Throughout my research prior to writing All Came Home, I suspected that the sailors in the boat groups assigned to attack transports were extraordinarily close as a unit. I did not understand this until I learned about the training that they all underwent.
Typically, when these sailors completed boot camp they were assigned to introductory amphibious training at, e.g., Little Creek VA. There they learned how to maintain and operate the landing craft and how to form up and follow their young officers in different formations all across the Chesapeake Bay.
Upon graduation they were assigned to advanced amphibious training at Ft. Pierce FL. There they began practicing amphibious assault landings along Florida beaches. They learned to: embark (or load) the “troops” into the boats, to form up, and then proceed to and “assault” a selected beach.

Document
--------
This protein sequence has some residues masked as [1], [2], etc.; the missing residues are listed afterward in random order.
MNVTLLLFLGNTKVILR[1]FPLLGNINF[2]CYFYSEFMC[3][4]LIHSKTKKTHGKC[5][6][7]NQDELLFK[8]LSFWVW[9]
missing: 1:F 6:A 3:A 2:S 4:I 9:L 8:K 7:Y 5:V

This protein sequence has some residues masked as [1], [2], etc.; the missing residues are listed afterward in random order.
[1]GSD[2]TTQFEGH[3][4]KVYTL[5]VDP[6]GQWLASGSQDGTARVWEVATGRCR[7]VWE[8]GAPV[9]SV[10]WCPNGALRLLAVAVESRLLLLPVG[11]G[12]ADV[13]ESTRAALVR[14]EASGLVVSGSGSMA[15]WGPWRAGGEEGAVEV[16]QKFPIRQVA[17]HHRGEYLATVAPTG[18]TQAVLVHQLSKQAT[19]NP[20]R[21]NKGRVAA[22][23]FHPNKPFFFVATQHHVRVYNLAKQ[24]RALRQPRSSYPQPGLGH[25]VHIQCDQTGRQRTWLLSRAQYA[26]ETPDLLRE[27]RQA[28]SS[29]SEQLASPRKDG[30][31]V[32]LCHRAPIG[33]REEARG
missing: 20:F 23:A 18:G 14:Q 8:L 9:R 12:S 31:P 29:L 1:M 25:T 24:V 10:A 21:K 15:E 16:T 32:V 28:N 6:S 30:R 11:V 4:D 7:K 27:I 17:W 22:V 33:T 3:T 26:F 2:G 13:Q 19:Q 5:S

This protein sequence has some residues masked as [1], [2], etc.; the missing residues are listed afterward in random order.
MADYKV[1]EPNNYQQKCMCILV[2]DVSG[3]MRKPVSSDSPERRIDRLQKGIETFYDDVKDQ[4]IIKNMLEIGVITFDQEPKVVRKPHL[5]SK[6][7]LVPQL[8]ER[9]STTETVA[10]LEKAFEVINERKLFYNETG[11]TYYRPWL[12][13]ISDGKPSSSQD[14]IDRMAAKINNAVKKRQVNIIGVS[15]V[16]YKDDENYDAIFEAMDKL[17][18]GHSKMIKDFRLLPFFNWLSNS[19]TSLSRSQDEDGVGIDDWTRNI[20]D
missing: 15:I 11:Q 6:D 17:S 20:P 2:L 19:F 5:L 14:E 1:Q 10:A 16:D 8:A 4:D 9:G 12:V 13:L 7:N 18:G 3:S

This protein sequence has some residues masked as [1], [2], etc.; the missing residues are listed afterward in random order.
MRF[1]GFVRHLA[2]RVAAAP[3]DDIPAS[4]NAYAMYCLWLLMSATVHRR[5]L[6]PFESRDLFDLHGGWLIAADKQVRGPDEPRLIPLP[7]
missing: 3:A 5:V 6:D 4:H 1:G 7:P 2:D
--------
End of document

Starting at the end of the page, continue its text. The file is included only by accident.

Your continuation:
Artist Robert Benney portrayed an amphibious training exercise in a magnificent oil painting found at the Naval History and Heritage Command website.
After seven months of hard training every day from sunup to sundown, the boat group members (n = 140) would likely be assigned to a brand new attack transport. When they walked up the gangway for the first time to meet their new shipmates, they were already a close-knit unit who would spend much of the war together in small boats out in the open waters of the Pacific.
When they got some shore leave at Pearl Harbor, they went out together and had fun. Here are another group of boat group sailors from the USS Leon enjoying leave at Pearl. (If you recognize a family member here, let us here from you!)
They put the boots on the beaches at five amphibious assaults in the Pacific war. Well done!
Painting: Robert Benney Collection, Naval History and Heritage Command web site (https://www.history.navy.mil/)
Pictures: Irwin Goldstein Collection